Saturday, March 7, 2009

How strong is strong?

How strong is strong? What is the standard by which you measure your strength in the gym and how do you stack up to other gym members?

In the previous posts I mentioned a couple ways to measure muscular development. Now some people made comments and sent me e-mails saying how they didn’t agree with what I was saying and that they didn’t want to be “that big”.

Maybe I wasn’t clear in the post because the suggestions mentioned were not how big the average gym goer or fitness enthusiast should be, it was referring to what is a realistic goal for maximum muscular development that one could strive to achieve after several years of progressive training.

If you are not at that size yet, that’s fine, few people are. However, it is a goal you can strive to acheive. And if you don’t want to take your physique to those levels then that’s ok as well. Not everyone who joins the gym has the desire to maximize their muscular potential. And that’s cool, to each their own.

With that being said I’m going to outline some guidelines that you can go by to measure your physical strength with some big basic compound lifts.

Squats & Deadlifts:
Shoot for at least 150% of your bodyweight for 12 reps.

Bench Press & Bent Over Barbell Rows:
Shoot for 125% of your bodyweight for 12 reps.

Shoulder Press:
Shoot for 75% of your bodyweight for 12 reps.

If you can perform the above lifts while maintaining good exercise form, then you’ll be among one of the strongest guys in most gyms.


  1. Just wondering Lee, can you do all of these lifts at those reps?

  2. what if I weigh 135 lbs? all of those lifts are going to be small weights. My 12 reps weights for those categories are:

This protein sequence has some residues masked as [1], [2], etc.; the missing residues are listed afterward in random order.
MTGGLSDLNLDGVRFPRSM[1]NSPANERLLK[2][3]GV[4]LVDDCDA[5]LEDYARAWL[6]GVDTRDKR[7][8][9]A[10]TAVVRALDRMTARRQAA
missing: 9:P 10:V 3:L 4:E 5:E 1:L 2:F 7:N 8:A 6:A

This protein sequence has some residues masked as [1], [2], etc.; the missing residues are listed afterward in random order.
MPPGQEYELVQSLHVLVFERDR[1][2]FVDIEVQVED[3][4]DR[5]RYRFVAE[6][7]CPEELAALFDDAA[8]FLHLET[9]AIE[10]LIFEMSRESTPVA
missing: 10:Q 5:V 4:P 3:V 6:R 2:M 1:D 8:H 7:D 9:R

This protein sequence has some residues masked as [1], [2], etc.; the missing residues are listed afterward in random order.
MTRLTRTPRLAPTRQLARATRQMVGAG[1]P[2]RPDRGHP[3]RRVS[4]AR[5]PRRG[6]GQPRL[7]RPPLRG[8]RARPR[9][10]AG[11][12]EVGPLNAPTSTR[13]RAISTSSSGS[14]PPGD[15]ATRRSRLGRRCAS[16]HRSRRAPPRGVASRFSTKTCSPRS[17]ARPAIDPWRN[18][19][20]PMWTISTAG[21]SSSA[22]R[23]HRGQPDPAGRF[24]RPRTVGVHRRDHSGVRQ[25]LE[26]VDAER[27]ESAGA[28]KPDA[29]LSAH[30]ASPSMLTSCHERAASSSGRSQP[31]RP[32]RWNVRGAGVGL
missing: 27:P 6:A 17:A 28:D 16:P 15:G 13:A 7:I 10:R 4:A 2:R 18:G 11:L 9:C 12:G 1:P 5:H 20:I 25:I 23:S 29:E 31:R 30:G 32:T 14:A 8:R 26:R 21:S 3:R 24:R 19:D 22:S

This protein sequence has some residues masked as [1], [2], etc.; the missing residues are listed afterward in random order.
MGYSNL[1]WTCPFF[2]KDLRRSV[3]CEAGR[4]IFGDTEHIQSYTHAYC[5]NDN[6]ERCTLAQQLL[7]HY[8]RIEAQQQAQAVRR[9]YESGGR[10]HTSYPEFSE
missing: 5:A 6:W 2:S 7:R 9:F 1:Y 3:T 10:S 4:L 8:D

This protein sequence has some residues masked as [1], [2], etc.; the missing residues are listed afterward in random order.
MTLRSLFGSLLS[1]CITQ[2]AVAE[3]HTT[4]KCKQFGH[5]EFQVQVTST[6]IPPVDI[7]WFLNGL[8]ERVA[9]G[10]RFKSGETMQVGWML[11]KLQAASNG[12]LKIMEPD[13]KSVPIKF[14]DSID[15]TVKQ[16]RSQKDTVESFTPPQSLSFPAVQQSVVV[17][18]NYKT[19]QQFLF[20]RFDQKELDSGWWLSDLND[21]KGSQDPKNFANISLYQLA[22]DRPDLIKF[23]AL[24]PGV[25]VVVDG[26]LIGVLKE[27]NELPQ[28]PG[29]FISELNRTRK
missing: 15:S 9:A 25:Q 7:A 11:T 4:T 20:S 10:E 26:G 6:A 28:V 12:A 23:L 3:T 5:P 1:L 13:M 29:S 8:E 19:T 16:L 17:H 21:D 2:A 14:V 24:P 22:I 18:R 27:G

Squat: 260 (193%)
    Bench: 180 (126%)
    shoulder press: 140 (104%)
    I'm not close to looking strong though and I like to think that those weights are pretty good in proportion to my body weight =/.

  3. Thanks for all your insights on this Lee...It is a reality check but good long term goal target. I for one have allot of work to do to reach some of these things but it's excellent to know what it is I can try to achieve. I plan to fully enjoy the journey

  4. What about for women? BTW, do you know any female power lifting blogs?

  5. The suggested targets are over ambitious and might cause injuries or muscle cracks due to excessive weight. As an amateure exerciser i just want to maintain and keep up my physique. Doing weights with moderateration would be fine with one feels comfortable and healthy!!!

    M. Anwar Qureshi
    Tripoli, Libya

  6. I’ll answer these one at a time:

    Please re-read the last post again. These are numbers good strength goals for advanced lifters not beginners.

    For a women I’d say you could keep the squats and deadlifts the same. For the benches go with about 100% of bodyweight and shoulder presses go with say 50% of your bodyweight. These would be good advanced numbers to shoot for.

    Has got the right idea, these are good targets to strive to achieve.